Let’s Celebrate Diana Wynne Jones

Diana Wynne Jones’ publishers have organized an ongoing celebration of her novels. Drop by the DWJ 2012 Tumblr site or the Greenwillow blog to check out quotes, stories and tributes. I’ve wanted to write about Diana Wynne Jones for a while now but I kept hesitating because unlike some of my blogging buddies, it shames me to admit that I’ve only read a couple of her books. That doesn’t mean that I loved them any less though – Howl’s Moving Castle is included in my list of absolute favorites. It convinced me to read the companion novels and to watch the Hayao Miyazaki film adaptation because I wanted more of Howl. I’m not an expert when it comes to Diana Wynne Jones’ books but I am a fan. She has an extensive back list and I plan to go through all of her books – next up is probably Deep Secret or The Dark Lord of Derkholm. I’m really curious about Fire and Hemlock as well, I hear it’s been reissued so I hope I find a copy soon. I remember writing a letter when I found out through Sounis that DWJ was sick and she’d appreciate getting some fan mail. I didn’t expect a reply but I got a nice one from her agent’s assistant:

I’m amazed at how Diana Wynne Jones has inspired so many readers and authors. She seems just as magical as her books. I love going through the beautifully written tributes that have been posted about her, some of them even made me tear up a bit. I think it’s wonderful when one of my favorite authors is a fan of another favorite author. A few posts about DWJ written by authors I admire: Robin McKinley, Megan Whalen Turner, Sarah Rees Brennan, Garth Nix.

Image from Neil Gaiman’s tweet from way back.

Diana Wynne Jones is a great YA fantasy author – her books were published way before the YA craze started. She seems like a lovely person based on everything that I’ve read about her. I keep wishing I found out about her books when I was younger, I’m pretty sure I’d be a bigger fan if that was the case. It saddens me that there isn’t much that I can contribute to this celebration except to spread the word about it and encourage more people to read her books. I just wanted to talk about her because I feel that Diana Wynne Jones has touched my life and I have a feeling she’ll do so over and over again whenever I pick up one of her novels or even when I read novels written by authors who found inspiration in her writing.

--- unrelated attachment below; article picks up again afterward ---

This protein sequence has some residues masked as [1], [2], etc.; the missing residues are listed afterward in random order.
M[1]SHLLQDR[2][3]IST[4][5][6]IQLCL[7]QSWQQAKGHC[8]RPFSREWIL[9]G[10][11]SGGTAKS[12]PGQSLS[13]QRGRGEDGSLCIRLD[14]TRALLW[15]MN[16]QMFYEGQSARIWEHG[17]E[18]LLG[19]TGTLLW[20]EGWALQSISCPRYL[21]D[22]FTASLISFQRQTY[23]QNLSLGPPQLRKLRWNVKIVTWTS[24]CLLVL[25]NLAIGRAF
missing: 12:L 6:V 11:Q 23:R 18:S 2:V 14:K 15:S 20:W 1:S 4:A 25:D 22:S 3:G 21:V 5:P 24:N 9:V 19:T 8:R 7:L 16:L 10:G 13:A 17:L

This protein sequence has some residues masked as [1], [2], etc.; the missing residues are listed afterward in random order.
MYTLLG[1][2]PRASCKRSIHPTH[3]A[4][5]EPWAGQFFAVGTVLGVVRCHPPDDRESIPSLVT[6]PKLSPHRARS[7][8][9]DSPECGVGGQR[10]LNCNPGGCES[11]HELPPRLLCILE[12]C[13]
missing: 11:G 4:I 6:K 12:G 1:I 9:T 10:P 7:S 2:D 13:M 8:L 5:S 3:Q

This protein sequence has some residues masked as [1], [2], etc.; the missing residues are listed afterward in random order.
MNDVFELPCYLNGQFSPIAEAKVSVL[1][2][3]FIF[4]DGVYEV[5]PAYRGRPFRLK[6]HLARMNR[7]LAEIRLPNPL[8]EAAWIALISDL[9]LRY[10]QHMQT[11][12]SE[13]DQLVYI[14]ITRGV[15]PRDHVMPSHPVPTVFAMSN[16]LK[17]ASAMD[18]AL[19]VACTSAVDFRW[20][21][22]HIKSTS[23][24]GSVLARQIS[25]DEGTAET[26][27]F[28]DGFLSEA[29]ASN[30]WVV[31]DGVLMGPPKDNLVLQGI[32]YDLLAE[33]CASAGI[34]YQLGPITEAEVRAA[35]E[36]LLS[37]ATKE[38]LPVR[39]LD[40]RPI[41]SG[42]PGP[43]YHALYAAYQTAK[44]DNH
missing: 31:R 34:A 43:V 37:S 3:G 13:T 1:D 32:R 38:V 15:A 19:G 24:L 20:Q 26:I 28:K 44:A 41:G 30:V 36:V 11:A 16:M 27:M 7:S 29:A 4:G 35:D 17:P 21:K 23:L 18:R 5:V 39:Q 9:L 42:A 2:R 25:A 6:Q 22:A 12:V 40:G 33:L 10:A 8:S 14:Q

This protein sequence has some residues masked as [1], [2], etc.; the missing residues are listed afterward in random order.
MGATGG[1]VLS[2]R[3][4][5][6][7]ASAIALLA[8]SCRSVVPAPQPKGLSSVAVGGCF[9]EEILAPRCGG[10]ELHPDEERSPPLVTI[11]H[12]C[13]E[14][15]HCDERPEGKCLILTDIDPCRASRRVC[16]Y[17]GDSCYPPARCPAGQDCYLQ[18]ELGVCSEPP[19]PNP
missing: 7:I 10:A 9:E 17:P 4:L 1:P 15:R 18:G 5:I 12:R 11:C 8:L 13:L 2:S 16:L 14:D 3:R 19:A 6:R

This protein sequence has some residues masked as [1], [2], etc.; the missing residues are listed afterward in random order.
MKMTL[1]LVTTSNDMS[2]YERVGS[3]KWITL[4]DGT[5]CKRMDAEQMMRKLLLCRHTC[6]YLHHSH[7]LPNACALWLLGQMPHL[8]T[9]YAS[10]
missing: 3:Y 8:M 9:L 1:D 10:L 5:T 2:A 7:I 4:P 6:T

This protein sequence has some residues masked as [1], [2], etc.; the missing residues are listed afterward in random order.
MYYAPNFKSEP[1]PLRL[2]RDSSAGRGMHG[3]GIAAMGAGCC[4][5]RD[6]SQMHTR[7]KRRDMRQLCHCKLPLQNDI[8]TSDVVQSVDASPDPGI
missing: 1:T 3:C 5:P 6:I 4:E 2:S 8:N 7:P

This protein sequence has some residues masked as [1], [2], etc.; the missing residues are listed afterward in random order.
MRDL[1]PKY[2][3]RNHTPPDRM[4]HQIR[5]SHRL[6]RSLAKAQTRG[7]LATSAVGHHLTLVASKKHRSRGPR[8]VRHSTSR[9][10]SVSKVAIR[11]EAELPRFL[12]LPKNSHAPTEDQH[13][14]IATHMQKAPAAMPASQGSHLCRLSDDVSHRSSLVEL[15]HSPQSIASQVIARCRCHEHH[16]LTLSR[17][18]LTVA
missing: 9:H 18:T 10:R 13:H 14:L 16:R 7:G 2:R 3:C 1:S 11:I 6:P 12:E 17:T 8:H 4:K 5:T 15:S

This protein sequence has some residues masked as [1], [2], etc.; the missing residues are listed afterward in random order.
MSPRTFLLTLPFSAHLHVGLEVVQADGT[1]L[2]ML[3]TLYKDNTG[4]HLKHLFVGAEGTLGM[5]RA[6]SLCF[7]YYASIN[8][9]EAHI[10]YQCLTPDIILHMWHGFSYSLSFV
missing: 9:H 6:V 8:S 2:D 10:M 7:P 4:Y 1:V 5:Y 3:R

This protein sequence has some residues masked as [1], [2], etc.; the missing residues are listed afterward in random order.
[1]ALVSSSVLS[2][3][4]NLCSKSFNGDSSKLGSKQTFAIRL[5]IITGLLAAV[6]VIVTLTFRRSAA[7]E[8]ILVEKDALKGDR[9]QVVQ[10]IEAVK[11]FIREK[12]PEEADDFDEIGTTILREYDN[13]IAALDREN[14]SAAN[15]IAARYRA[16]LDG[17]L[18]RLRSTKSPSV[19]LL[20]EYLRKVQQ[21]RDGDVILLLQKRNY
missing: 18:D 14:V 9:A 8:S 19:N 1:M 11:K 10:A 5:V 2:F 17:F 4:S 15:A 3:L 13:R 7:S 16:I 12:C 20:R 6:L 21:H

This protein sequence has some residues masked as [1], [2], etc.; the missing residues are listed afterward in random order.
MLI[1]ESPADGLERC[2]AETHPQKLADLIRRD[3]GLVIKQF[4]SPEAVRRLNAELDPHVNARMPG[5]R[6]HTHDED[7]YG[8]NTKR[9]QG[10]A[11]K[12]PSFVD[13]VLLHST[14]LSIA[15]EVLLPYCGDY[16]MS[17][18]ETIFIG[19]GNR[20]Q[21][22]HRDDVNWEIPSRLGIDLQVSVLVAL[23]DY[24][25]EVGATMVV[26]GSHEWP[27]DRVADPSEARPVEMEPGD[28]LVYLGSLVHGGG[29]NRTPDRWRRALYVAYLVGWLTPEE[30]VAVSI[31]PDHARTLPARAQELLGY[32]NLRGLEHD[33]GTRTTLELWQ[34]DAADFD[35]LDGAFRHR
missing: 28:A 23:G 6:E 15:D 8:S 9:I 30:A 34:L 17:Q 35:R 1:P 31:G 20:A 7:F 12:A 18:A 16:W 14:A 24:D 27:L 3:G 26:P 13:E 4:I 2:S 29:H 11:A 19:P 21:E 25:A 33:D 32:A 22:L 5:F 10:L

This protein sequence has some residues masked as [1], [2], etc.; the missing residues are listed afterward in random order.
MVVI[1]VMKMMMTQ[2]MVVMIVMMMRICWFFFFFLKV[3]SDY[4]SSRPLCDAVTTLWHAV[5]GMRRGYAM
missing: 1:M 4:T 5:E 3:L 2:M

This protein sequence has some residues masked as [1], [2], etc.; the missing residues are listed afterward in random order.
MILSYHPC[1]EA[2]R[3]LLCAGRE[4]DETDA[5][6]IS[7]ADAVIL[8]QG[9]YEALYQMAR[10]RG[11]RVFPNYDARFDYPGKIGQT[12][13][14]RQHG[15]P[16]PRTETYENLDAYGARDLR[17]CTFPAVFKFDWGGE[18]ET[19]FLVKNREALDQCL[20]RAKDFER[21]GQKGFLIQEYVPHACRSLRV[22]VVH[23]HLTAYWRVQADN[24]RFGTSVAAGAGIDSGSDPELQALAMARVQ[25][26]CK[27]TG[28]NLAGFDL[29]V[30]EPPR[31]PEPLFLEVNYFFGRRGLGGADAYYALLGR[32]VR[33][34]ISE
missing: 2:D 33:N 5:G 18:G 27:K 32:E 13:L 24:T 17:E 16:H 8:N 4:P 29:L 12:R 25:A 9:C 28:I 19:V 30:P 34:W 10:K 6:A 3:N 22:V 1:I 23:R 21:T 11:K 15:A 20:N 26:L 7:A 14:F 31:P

Quote from Howl's Moving Castle

Image from Tumblr

28 thoughts on “Let’s Celebrate Diana Wynne Jones

  1. Oh I love the quote you used from Howl’s Moving Castle! I’m a huge DWJ and have devoured everything she’s ever read, and am now re-reading a lot of the earlier ones.

    She was such a fabulous author and I enjoy seeing all the DWJ 2012 posts 🙂

    • I saw the quote from Tumblr through the DWJ2012 site. 🙂 Wow, you’ve read all of her books! I hope I’ll be able to say that someday. I need to find copies of all her titles though, I believe some of them are out of print.

      She really is and I’m glad I was able to talk about her even if I wasn’t able to say much.

  2. There’re whole spectra of fandom, & we all enjoy the best of authors in our own ways & time. I’m glad your way included linking several cool authors together in one easy-to-find post. Thanks!

    • Yes, exactly. It’s taking me a while to go through all of DWJ’s titles but I enjoy reading them. Glad you found this post helpful. Thanks for dropping by to comment. 🙂